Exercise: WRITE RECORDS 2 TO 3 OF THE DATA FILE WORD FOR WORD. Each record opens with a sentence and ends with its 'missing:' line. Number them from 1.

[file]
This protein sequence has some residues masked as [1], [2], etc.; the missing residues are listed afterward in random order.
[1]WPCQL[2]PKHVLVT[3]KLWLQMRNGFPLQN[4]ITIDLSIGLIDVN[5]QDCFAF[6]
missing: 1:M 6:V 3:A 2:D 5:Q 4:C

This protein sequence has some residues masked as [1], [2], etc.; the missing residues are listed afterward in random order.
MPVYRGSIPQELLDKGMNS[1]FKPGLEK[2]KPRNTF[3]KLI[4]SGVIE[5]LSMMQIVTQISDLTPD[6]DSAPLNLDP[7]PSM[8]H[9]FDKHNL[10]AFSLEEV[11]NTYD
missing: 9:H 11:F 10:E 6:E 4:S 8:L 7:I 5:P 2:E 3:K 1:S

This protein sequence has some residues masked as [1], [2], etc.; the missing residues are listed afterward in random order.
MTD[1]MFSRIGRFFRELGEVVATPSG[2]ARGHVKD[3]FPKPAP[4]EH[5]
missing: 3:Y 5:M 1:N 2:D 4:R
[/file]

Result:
This protein sequence has some residues masked as [1], [2], etc.; the missing residues are listed afterward in random order.
MPVYRGSIPQELLDKGMNS[1]FKPGLEK[2]KPRNTF[3]KLI[4]SGVIE[5]LSMMQIVTQISDLTPD[6]DSAPLNLDP[7]PSM[8]H[9]FDKHNL[10]AFSLEEV[11]NTYD
missing: 9:H 11:F 10:E 6:E 4:S 8:L 7:I 5:P 2:E 3:K 1:S

This protein sequence has some residues masked as [1], [2], etc.; the missing residues are listed afterward in random order.
MTD[1]MFSRIGRFFRELGEVVATPSG[2]ARGHVKD[3]FPKPAP[4]EH[5]
missing: 3:Y 5:M 1:N 2:D 4:R